$

21

 

 

$

 

Liabilities

 

 

 

 

 

 

 

 

 

 

 

 

Interest rate swaps, collars and caps

 

$

 

 

$

13,796

 

 

$

 

Total

 

$

 

 

$

13,796

 

 

$

 

December 31, 2015

 

 

 

 

 

 

 

 

 

 

 

 

Assets

 

 

 

 

 

 

 

 

 

 

 

 

Interest rate swaps, collars and caps

 

$

 

 

$

814

 

 

$

 

Total

 

$

 

 

$

814

 

 

$

 

Liabilities

 

 

 

 

 

 

 

 

 

 

 

 

Interest rate swaps, collars and caps

 

$

 

 

$

3,412

 

 

$

 

Total

 

$

 

 

$

3,412

 

 

$

 

 

The following table summarizes the Company’s assets measured at fair value on a non-recurring basis as of March 31, 2016 and December 31, 2015:

 

 

 

Quoted

Prices in

Active

Markets for Identical

Assets

 

 

Significant

Other

Observable

Inputs

 

 

Significant

Unobservable

Inputs

 

 

 

(Level 1)

 

 

(Level 2)

 

 

(Level 3)

 

March 31, 2016

 

 

 

 

 

 

 

 

 

 

 

 

Assets

 

 

 

 

 

 

 

 

 

 

 

 

Containers held for sale (1)

 

$

 

 

$

31,998

 

 

$

 

Total

 

$

 

 

$

31,998

 

 

$

 

December 31, 2015

 

 

 

 

 

 

 

 

 

 

 

 

Assets

 

 

 

 

 

 

 

 

 

 

 

 

Containers held for sale (1)

 

$

 

 

$

32,153

 

 

$

 

Total

 

$

 

 

$

32,153

 

 

$

 

 

 

(1)

Represents the carrying value of containers included in containers held for sale in the condensed consolidated balance sheets that have been impaired to write down the value of the containers to their estimated fair value less cost to sell.

The Company measures the fair value of its $1,734,324 notional amount of interest rate swaps, collars and caps using observable (Level 2) market inputs. The valuation also reflects the credit standing of the Company and the counterparties to the interest rate swaps, collars and caps. The valuation technique utilized by the Company to calculate the fair value of the interest rate swaps, collars and caps is the income approach.  This approach represents the present value of future cash flows based upon current market expectations. The Company’s interest rate swap, collar and cap agreements had a fair value asset and liability of $21 and $13,796, respectively, as of March 31, 2016 and a fair value asset and liability of $814 and $3,412, respectively, as of December 31, 2015. The credit valuation adjustment was determined to be $20 (a reduction to the net liability) and $97 (an addition to the net liability) as of March 31, 2016 and December 31, 2015, respectively.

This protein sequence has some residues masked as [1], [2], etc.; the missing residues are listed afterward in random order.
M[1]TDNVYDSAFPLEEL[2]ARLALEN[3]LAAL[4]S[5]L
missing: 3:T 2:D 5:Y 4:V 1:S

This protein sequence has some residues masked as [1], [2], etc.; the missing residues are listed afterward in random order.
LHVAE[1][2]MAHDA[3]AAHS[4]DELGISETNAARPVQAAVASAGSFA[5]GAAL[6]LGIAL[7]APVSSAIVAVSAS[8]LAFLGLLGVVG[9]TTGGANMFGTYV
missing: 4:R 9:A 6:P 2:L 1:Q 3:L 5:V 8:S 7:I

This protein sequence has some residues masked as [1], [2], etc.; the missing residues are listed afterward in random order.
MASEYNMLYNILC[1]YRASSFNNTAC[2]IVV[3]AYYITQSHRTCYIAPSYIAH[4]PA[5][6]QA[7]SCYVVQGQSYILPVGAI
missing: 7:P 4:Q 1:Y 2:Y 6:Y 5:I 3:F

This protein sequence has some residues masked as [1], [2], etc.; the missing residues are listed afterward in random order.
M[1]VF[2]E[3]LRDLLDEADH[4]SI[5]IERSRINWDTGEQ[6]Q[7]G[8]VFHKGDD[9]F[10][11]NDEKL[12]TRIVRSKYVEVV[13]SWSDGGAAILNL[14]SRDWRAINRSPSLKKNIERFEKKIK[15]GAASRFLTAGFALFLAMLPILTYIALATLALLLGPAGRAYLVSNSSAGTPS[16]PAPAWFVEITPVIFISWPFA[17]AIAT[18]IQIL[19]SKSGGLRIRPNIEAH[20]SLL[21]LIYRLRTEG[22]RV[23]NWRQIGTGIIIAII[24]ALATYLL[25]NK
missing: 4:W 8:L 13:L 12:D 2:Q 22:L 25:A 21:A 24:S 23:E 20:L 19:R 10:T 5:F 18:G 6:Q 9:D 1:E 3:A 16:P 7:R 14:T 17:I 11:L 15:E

15


TEXTAINER GROUP HOLDINGS LIMITED AND SUBSIDIARIES

Notes to Condensed Consolidated Financial Statements

March 31, 2016 and 2015

(Unaudited)

(All currency expressed in United States dollars in thousands, except per share amounts)

 

The change in fair value for the three months ended March 31, 2016 and 2015 of $11,177 and $6,001, respectively, was recorded in the condensed consolidated statements of comprehensive (loss) income as unrealized losses on interest rate swaps, collars and caps, net.